Monday’s picks for the 87th Academy Awards

Our take on the 87th annual dog and pony show that is The Oscars

Well, here we are again. I don’t want to start off on a negative note, because I do still really enjoy the Oscars, but the more you live through, the more it does start to feel like a bit of a dog and pony show. It can be a bit of a slog, a bit self-congratulatory and it seems few people ever agree with what wins.

While on the one hand that can start to feel a bit draining, on the other it forces you to loosen up and just enjoy the spectacle of it all. It doesn’t matter what or who wins at the Academy Awards. Your favourite movie of 2014 will still be there, and it will still be your favourite. Whatever does win might still be praised 50 years from now like a The Godfather or a Lawrence of Arabia, or it might be forgotten like The Greatest Show on Earth or Ordinary People, and whatever doesn’t win might be remembered as being “robbed” 50 years from now, like Citizen Kane or Raging Bull.

Luckily for me, I also enjoy debating people, so even if my heart isn’t fully committed, I still enjoy all the jibber jabber surrounding the awards. I’m also fortunate enough to be able to add to it on some sort of professional level.

So, on that note, I’d like to offer up my picks for the 87th Academy Awards. As I usually do, I will do a rundown of the major categories, making my prediction for what will win, my declaration of what I would pick and my argument for what should have been nominated, but was not.

And away we go…

Best Foreign Language Film

Will: Ida

Should: Wild Tales

Should have been nominated: Force Majeure

The Foreign Language and Documentary categories are always a bit tough, because usually it has been downright impossible to see all of the nominees by awards time, unless you are a film festival devotee. Even with having attended a couple of film festivals in the last year, I still have only seen two of these movies. Only one of them is readily available. Nonetheless, based on buzz and its overwhelmingly positive reception, I believe Ida will take home the gold, although a Leviathan upset isn’t out of question. Out of the two I’ve seen, I would pick Wild Tales for its delightful bottled madness. And Force Majeure not being nominated is downright puzzling, as it was one of the most widely praised, and best, movies of last year.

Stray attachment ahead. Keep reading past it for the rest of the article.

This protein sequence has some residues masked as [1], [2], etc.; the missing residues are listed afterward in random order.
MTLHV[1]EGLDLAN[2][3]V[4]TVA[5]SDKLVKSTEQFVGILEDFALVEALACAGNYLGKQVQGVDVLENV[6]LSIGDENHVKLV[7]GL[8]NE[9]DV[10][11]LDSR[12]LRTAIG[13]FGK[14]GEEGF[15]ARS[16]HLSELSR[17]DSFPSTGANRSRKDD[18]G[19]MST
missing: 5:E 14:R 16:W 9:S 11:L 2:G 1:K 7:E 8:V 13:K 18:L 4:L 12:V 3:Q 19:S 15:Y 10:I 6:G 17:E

Best Documentary, Feature

Will: Citizenfour

Should: Citizenfour

Should have been nominated: National Gallery

There’s a chance Finding Vivian Maier might pull off an upset, but I think this category is pretty much a lock with Citizenfour, a highly acclaimed doc on Edward Snowden and his NSA whistleblowing. It’s a tense, taut film with as much dramatic force as any of the narrative films up for Best Picture. It’s a worthy winner. Life Itself, about the late film critic Roger Ebert, was a notable absence in this category, but I believe Frederick Wiseman’s fly-on-the-wall look at art and its place in the world with National Gallery is another worthy contender.

Best Supporting Actress

Will: Patricia Arquette, Boyhood

Should: Patricia Arquette, Boyhood

Should have been nominated: Carmen Ejogo, Selma

Ellar Coltrane got most of the acting notice for the sprawling coming-of-age flick Boyhood, but for many, watching the parents age and change was equally fascinating. I think both Patricia Arquette and Ethan Hawke were excellent as the split parents of the titular boy, and Arquette will take home a well-deserved win here. It would have been nice to see Ejogo receive a nomination for her role as Coretta Scott King, wife to Martin Luther King, Jr., as she was tremendous as the partner to this monumental historical figure, and a strong, important person in her own right.

Best Supporting Actor

Will: JK Simmons, Whiplash

Should: JK Simmons, Whiplash

Should have been nominated: Andy Serkis, Dawn of the Planet of the Apes